AimMany ecosystems are susceptible to abrupt, often irreversible regime shifts, like the transition from savanna to desert that created the Sahara. Indication of such transition allows to prevent or mitigate adverse effects. Some indicators were already proposed based on mathematical ecological model but should be tested in real ecosystem. It is difficult to test these indicators, due to lack of a large space-time data and difficulties in performing field experiments.
MethodsTo address this problem we took a ‘space-for-time-substitution’ approach by computing leading indicators of transitions from grassland to woodland states in the Serengeti-Mara ecosystem in Tanzania and Kenya.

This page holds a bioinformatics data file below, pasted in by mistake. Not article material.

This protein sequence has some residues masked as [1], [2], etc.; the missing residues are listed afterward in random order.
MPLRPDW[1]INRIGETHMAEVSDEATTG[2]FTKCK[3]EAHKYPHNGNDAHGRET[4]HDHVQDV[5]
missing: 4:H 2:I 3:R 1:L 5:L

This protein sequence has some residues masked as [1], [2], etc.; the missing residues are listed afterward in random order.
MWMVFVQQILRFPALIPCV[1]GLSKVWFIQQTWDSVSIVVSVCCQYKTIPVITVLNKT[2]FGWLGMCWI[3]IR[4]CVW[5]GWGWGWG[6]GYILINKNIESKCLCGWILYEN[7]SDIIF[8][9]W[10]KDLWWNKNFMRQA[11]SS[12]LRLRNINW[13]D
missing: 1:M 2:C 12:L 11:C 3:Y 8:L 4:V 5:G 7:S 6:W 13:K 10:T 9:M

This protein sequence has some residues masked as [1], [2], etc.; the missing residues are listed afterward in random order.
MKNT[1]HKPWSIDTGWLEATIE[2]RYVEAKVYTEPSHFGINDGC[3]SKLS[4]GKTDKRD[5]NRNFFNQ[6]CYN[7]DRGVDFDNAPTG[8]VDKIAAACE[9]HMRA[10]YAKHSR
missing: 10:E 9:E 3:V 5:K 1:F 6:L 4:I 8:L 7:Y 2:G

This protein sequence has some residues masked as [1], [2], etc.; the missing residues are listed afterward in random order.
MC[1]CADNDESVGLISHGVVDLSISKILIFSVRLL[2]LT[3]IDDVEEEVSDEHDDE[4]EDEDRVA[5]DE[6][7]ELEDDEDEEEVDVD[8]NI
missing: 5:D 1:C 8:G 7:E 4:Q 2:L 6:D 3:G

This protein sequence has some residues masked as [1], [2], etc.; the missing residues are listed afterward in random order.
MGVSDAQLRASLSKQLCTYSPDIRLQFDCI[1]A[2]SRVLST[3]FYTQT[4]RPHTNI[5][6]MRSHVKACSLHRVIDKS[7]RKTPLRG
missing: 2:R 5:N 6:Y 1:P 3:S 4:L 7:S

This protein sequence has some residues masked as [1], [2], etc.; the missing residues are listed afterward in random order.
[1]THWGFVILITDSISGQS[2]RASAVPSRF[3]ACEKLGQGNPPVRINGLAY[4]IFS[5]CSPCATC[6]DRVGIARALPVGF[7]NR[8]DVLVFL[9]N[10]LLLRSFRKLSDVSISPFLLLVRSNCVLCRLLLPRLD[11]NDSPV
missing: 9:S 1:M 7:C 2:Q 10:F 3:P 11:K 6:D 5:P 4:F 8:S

ResultsWe found that spatial indicators such as spatial variance, spatial skewness, spatial correlation and spatial discrete Fourier transform (DFT) at low frequencies all increased prior to a sharp decrease in grass cover. However, we found that the spatial metrics are most effective as early warning signals during the initial decline in grass cover and also after certain loss of grass cover such leading indicators are of no use.
ConservationOur results suggest that it may be possible to determine early warning signals of regime shifts based on spatial data. And also effectiveness of these leading indicators depend upon the current state of ecosystem. Possibly in future, these indicators will allow us to identify the regions at risk, and where conservation efforts should be focused.